top of page
  • Writer's pictureLITTTLE MIRACLES

Reading together with your child

INFANTS & TODDLERS


Helping your child love books

  • Sharing books together is a great way to bond with your son or daughter, as well as help your child's development at the same time.

  • Children with speech and language problems may have trouble sharing their thoughts with words or gestures.

  • They may also have a hard time saying words clearly and understanding spoken or written language.

  • Reading to your child and having his/her name objects in a book or read aloud to you can strengthen his/her speech and language skills.

Tips for reading with your infant or toddler

  • Each time you read to your child, you are helping his/her brain to develop.

  • Read to your child every day.

  • Choose books that you think your child will enjoy and will be fun for you to read.

  • Since younger children have short attention spans, try reading for a few minutes at a time at first. Then build up the time you read together. Your child will soon see reading time as fun time!

Here are some things you can try:

  • Read the same story again and again. The repetition will help him/her learn language.

  • Choose books with rhymes or songs. Clap along to the rhythm and help your child clap along.

  • As your child develops, ask him/her to fill in words. ("Twinkle twinkle little star. How I wonder what you ____.")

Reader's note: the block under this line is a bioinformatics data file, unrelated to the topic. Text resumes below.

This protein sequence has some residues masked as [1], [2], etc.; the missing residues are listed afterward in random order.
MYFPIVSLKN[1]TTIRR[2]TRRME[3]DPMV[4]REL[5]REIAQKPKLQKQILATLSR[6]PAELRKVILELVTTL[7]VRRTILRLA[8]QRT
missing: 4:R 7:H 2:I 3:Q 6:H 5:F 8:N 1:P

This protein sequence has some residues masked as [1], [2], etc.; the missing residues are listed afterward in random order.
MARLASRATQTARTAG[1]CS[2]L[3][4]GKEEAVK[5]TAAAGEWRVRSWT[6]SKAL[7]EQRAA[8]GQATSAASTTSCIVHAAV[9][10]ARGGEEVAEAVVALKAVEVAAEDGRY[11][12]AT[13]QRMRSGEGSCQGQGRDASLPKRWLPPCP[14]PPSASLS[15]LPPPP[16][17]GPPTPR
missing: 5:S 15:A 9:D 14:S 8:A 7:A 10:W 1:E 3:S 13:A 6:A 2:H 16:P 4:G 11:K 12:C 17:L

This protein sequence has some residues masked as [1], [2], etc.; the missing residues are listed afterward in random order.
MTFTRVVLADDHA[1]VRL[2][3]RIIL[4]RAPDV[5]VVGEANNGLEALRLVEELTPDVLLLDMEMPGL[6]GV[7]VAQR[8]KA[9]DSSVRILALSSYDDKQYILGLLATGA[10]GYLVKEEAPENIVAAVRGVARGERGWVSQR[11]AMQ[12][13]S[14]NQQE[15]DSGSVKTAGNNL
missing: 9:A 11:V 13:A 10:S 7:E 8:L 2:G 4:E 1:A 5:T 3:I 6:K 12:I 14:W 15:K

• Point to pictures and talk about them. ("Look at the silly monkey!") You can also ask your child to point to certain pictures. ("Where's the cat?")

  • Talk about events in your child's life that relate to the story. ("That bear has blue pajamas just like you do!")

  • Ask your child questions about the story. ("Is that bunny hiding?") As your child


 

PRE-SCHOOL & SCHOOL-AGED CHILDREN


Helping your preschooler or school-age child love books

  • When you read to your child often and combine reading time with cuddle and play time, your child will link books with fun times together.

  • Continue to read to your child every day.

  • Choose books that are on your child's language level and that your child likes.

Here are some things you can try:
  • Discuss the story with your child. ("Why do you think the monkey stole the key?")

  • Help your child become aware of letter sounds. (While pointing to a picture of a snake, ask: "What sound does a snake make?").

  • As your child develops, ask more complex questions. (While pointing to a picture of a ball, ask: "What sound does 'ball' start with?")

  • Play sound games with your child. List words that rhyme ("ball," "tall") or start with the same sound ("mommy," "mix").

32 views0 comments

Recent Posts

See All

コメント


bottom of page